“When Was Linearity?” gave me a lot to think about–and the government shutdown gave me time to think about it. Instead of applying my adept-level technical knowledge to the writing of history at the National Park Service, I am sitting at home contemplating whether my beloved internet is what is keeping me out of a job. Alan Liu’s claim that today “we currently believe that everyone, no matter how stupid, wrong, or late to the debate should have their say.” At no time in my life could I agree more with that sentiment than at a time when the internet has been used to spread myths and compound fears of the President’s ancestry, the realities of the Affordable Healthcare Act, and the ever-looser definition of “Socialism,” all appearing to result in a political impasse based in lunacy. The internet made my internship possible, but now should I blame “Web 2.0” for not being able to work on internet-based projects at my internship? Am I an elitist for asking if the uninformed masses would kindly shut the fuck up?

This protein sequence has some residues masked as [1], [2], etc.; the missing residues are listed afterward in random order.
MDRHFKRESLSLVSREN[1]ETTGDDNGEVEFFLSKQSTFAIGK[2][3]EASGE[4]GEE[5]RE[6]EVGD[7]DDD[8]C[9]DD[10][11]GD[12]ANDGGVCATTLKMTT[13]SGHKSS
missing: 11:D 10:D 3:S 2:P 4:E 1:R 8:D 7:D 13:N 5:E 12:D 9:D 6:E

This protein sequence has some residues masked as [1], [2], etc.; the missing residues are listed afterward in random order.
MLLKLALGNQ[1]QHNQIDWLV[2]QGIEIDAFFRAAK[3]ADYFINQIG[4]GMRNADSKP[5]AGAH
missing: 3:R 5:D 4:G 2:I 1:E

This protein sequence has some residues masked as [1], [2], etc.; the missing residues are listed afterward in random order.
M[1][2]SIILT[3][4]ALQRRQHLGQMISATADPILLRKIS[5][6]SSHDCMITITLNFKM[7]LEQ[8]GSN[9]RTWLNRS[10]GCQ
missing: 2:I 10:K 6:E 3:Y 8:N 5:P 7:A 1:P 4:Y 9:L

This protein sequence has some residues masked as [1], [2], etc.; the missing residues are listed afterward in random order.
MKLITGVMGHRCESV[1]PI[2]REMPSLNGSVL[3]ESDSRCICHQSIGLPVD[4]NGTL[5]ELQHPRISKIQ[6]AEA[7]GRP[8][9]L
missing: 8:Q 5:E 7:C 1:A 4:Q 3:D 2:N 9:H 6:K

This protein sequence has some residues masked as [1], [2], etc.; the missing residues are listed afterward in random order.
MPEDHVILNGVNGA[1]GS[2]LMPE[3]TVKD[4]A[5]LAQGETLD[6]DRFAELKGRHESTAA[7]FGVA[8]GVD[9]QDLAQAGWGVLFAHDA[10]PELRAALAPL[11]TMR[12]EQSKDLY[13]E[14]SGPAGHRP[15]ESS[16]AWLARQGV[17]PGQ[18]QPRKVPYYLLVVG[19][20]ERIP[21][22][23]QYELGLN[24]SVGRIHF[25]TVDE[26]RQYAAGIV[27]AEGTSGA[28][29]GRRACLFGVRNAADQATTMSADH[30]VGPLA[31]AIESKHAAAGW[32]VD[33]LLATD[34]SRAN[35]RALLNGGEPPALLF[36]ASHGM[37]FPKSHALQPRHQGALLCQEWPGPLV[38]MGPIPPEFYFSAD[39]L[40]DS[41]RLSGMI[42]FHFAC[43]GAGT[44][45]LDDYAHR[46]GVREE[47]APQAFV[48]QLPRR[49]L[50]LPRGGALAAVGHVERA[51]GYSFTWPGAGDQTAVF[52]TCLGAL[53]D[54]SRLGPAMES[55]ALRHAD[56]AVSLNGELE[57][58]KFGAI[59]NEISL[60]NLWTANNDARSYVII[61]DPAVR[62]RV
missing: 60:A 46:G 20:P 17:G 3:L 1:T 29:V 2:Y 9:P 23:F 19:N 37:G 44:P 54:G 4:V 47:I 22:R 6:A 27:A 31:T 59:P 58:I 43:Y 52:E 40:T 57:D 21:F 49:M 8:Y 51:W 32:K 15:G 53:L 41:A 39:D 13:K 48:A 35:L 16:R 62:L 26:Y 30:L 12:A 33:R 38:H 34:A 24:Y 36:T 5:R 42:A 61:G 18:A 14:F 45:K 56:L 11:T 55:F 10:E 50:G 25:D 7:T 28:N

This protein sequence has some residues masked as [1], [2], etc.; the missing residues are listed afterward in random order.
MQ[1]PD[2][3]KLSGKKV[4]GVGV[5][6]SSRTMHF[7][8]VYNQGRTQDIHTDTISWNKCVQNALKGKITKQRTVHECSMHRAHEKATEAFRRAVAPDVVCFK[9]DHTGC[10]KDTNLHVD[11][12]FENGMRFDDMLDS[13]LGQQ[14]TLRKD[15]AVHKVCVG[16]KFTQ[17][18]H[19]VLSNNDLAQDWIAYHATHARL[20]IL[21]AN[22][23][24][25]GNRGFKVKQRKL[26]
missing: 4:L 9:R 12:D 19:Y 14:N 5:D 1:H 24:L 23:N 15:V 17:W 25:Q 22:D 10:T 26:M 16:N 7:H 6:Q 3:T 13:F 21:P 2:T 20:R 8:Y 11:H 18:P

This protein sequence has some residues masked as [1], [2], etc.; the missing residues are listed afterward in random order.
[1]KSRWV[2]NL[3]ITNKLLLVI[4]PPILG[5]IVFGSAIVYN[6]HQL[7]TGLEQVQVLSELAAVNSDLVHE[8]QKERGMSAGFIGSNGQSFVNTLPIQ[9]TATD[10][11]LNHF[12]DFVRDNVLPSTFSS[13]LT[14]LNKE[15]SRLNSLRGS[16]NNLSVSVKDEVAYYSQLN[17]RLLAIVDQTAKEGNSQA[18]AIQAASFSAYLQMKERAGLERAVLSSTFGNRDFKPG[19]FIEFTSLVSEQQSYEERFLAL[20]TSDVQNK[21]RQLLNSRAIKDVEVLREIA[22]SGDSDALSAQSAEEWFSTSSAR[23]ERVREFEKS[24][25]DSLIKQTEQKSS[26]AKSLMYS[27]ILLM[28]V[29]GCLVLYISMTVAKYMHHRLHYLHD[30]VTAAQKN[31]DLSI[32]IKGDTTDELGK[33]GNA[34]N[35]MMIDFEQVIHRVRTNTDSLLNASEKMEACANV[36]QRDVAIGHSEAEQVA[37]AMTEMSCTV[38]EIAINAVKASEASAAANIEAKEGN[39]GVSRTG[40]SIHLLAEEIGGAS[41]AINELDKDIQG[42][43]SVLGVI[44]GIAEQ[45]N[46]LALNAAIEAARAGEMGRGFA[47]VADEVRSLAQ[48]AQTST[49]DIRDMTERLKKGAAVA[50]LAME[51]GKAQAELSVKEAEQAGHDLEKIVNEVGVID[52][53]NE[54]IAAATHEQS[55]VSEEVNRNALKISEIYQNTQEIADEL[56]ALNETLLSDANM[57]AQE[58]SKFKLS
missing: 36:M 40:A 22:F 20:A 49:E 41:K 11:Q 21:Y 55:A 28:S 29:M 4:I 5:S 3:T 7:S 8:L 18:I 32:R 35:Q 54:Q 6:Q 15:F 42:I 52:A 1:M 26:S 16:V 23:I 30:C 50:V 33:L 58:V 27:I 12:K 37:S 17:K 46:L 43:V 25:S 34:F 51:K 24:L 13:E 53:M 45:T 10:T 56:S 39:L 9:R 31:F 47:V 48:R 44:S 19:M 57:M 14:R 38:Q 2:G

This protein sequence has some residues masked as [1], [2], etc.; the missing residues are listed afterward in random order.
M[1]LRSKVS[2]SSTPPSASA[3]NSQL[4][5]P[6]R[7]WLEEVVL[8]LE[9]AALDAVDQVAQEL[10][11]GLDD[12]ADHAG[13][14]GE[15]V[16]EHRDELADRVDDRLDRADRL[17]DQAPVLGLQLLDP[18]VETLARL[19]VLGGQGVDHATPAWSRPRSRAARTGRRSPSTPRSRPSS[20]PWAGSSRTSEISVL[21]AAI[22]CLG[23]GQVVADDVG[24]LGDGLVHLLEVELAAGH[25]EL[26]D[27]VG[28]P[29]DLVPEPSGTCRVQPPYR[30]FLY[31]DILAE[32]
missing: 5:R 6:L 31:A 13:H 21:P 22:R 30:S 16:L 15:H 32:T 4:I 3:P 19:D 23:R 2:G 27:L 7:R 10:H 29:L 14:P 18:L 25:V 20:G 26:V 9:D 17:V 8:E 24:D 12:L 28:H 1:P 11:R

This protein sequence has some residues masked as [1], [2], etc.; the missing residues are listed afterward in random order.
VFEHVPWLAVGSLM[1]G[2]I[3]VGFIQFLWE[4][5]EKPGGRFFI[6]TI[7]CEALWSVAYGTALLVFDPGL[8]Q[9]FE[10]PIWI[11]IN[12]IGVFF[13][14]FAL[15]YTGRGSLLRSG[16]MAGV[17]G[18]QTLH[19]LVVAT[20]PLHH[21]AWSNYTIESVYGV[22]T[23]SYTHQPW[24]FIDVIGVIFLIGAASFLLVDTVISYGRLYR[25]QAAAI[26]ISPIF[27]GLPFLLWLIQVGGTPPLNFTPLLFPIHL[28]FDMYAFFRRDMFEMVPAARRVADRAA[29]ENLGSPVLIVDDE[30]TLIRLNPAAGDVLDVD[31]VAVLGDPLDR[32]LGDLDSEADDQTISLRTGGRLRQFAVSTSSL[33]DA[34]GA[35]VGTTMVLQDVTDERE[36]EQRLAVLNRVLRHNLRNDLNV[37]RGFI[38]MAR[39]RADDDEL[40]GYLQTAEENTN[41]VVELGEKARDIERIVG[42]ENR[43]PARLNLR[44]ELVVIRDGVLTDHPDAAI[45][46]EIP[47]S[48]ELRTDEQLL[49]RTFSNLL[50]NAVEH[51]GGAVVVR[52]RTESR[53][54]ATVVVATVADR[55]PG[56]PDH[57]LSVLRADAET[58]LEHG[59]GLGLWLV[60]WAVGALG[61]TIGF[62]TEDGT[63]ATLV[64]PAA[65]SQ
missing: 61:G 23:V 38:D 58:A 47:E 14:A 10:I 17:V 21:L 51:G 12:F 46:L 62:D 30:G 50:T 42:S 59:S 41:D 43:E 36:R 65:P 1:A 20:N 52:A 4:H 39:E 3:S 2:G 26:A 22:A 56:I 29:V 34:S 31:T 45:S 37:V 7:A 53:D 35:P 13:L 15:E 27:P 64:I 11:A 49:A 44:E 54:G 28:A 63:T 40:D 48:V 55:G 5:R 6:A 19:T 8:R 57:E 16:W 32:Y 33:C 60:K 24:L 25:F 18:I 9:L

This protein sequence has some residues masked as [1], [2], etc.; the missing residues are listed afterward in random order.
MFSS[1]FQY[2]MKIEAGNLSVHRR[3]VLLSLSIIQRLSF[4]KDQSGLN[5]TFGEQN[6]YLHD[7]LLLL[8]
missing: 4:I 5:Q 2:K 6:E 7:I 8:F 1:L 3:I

In any case, I am desperate to hear what Liu would suggest to be our new form of linear thought. If we can’t rely on the non-linear, and it is wrong to assume that every source of information is equally valid and should be considered in equal measure, what do we do in a world where most still seem to believe in a linear source of worth (i.e., natureal rights of man)? I’m not saying I think Liu can’t suggest anything. I’m saying it sounds like he’s advocating technocracy. That’s not something I’ve been a fan of before. But after reading Liu, and if it meant I could go back to working at my internship instead of sitting around doing nothing because the mothers’ basement-dwelling sons of Klansmen are afraid of having health insurance, sign me up. Ted Cruz shouldn’t be trusted to govern an ant farm.